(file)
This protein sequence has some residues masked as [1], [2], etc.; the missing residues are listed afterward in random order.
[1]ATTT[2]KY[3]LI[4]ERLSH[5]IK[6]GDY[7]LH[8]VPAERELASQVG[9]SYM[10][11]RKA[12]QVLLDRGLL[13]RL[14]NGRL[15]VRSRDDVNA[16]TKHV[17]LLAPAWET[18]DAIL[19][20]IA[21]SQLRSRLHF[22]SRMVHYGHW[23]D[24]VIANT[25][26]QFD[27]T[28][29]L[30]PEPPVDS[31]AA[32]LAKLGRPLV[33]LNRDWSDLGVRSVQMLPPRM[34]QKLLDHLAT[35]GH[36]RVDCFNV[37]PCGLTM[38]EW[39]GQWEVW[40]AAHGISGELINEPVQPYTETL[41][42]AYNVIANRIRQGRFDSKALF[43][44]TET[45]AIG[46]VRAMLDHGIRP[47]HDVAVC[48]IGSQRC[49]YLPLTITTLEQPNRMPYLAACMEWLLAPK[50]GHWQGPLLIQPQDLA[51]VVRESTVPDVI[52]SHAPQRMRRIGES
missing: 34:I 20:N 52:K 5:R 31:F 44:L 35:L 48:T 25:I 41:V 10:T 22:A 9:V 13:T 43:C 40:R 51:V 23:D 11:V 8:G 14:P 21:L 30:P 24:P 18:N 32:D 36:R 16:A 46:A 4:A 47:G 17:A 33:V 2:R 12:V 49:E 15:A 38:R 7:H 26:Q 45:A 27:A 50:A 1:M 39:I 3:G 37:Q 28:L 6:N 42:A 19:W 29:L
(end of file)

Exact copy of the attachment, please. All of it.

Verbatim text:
This protein sequence has some residues masked as [1], [2], etc.; the missing residues are listed afterward in random order.
[1]ATTT[2]KY[3]LI[4]ERLSH[5]IK[6]GDY[7]LH[8]VPAERELASQVG[9]SYM[10][11]RKA[12]QVLLDRGLL[13]RL[14]NGRL[15]VRSRDDVNA[16]TKHV[17]LLAPAWET[18]DAIL[19][20]IA[21]SQLRSRLHF[22]SRMVHYGHW[23]D[24]VIANT[25][26]QFD[27]T[28][29]L[30]PEPPVDS[31]AA[32]LAKLGRPLV[33]LNRDWSDLGVRSVQMLPPRM[34]QKLLDHLAT[35]GH[36]RVDCFNV[37]PCGLTM[38]EW[39]GQWEVW[40]AAHGISGELINEPVQPYTETL[41][42]AYNVIANRIRQGRFDSKALF[43][44]TET[45]AIG[46]VRAMLDHGIRP[47]HDVAVC[48]IGSQRC[49]YLPLTITTLEQPNRMPYLAACMEWLLAPK[50]GHWQGPLLIQPQDLA[51]VVRESTVPDVI[52]SHAPQRMRRIGES
missing: 34:I 20:N 52:K 5:R 31:F 44:L 35:L 48:T 25:I 41:V 10:T 22:A 9:V 13:T 43:C 40:R 51:V 23:D 11:V 8:G 14:P 21:L 30:P 24:P 18:N 32:D 36:R 16:A 46:A 4:A 47:G 17:A 33:V 2:R 12:V 49:E 15:A 38:R 7:H 26:Q 45:A 27:A 50:A 1:M 39:I 3:G 37:Q 28:L 6:N 42:A 19:W 29:L